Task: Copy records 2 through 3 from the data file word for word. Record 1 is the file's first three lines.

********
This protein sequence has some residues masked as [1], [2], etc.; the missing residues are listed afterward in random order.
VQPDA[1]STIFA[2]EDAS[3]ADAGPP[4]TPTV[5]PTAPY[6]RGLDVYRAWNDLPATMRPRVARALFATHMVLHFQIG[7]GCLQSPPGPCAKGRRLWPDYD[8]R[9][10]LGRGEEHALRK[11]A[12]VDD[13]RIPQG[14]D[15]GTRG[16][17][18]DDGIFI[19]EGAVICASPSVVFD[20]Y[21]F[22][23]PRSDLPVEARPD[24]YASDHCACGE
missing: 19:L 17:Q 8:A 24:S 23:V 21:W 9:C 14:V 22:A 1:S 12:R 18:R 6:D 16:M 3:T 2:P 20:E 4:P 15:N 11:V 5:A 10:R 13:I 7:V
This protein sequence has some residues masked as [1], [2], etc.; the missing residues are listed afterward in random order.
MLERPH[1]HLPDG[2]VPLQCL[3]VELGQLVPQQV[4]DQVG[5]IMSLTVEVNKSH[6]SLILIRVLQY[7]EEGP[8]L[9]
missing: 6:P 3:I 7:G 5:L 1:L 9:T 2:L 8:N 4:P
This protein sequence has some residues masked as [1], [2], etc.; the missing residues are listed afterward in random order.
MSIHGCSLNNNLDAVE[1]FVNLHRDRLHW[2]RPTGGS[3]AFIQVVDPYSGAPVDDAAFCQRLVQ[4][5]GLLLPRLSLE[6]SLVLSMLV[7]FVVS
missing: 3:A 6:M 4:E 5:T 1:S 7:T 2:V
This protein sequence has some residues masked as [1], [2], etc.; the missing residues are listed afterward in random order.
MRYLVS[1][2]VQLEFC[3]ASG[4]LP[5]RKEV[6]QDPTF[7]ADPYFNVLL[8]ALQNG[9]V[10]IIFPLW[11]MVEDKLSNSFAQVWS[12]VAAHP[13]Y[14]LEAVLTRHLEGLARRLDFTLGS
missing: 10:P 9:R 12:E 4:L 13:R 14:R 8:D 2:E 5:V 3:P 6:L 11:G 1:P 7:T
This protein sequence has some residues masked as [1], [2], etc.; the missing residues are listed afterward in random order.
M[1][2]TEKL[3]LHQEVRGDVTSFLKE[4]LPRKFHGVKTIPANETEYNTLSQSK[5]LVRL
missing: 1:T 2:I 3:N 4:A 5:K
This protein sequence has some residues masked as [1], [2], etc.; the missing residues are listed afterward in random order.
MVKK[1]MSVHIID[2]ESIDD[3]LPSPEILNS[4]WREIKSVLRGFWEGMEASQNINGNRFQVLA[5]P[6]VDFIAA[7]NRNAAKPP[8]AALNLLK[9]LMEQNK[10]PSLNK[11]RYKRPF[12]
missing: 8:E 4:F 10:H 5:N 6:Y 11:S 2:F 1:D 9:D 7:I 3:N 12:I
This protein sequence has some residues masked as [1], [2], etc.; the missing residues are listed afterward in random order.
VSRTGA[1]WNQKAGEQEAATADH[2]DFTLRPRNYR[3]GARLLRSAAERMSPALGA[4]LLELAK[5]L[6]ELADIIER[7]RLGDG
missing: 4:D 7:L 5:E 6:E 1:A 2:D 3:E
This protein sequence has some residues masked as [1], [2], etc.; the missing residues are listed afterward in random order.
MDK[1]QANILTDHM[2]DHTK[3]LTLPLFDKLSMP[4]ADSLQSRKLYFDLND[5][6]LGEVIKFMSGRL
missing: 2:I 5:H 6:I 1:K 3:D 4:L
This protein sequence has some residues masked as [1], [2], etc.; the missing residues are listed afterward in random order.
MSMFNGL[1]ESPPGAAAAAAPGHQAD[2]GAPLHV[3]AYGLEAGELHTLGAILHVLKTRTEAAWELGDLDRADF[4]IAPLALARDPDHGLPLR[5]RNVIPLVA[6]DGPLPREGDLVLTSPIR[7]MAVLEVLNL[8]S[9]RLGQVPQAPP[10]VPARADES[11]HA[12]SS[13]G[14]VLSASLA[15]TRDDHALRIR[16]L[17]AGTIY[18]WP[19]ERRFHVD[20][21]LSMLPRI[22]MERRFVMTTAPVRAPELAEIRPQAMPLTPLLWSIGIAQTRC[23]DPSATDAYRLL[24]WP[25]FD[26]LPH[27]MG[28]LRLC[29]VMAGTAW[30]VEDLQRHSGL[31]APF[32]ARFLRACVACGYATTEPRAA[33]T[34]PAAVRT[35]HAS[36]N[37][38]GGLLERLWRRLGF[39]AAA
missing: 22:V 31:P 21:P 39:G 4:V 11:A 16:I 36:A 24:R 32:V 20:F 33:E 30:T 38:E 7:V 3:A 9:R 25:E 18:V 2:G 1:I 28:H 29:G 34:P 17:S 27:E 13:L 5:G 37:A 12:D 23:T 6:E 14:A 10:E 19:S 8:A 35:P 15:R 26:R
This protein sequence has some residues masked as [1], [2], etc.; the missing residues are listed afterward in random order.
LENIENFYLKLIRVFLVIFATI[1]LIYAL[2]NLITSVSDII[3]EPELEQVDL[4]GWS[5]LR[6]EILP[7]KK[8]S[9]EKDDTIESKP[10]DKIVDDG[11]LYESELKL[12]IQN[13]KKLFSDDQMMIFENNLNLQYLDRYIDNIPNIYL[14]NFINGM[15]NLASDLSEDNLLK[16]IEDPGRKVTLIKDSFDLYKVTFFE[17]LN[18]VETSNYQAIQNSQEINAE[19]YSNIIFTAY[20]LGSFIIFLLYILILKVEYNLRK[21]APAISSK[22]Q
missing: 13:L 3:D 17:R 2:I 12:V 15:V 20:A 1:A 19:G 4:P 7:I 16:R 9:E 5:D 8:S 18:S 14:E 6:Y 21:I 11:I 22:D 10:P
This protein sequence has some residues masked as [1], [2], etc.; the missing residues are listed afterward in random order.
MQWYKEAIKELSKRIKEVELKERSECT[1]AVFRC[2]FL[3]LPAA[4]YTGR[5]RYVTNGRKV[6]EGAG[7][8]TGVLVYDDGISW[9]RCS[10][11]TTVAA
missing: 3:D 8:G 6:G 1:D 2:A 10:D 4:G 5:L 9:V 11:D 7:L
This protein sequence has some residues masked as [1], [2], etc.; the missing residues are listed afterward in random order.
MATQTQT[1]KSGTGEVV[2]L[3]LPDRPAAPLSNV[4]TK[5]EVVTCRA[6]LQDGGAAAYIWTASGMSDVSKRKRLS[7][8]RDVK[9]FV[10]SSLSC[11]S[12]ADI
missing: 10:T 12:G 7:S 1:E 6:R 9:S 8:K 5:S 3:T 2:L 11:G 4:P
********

This protein sequence has some residues masked as [1], [2], etc.; the missing residues are listed afterward in random order.
MLERPH[1]HLPDG[2]VPLQCL[3]VELGQLVPQQV[4]DQVG[5]IMSLTVEVNKSH[6]SLILIRVLQY[7]EEGP[8]L[9]
missing: 6:P 3:I 7:G 5:L 1:L 9:T 2:L 8:N 4:P
This protein sequence has some residues masked as [1], [2], etc.; the missing residues are listed afterward in random order.
MSIHGCSLNNNLDAVE[1]FVNLHRDRLHW[2]RPTGGS[3]AFIQVVDPYSGAPVDDAAFCQRLVQ[4][5]GLLLPRLSLE[6]SLVLSMLV[7]FVVS
missing: 3:A 6:M 4:E 5:T 1:S 7:T 2:V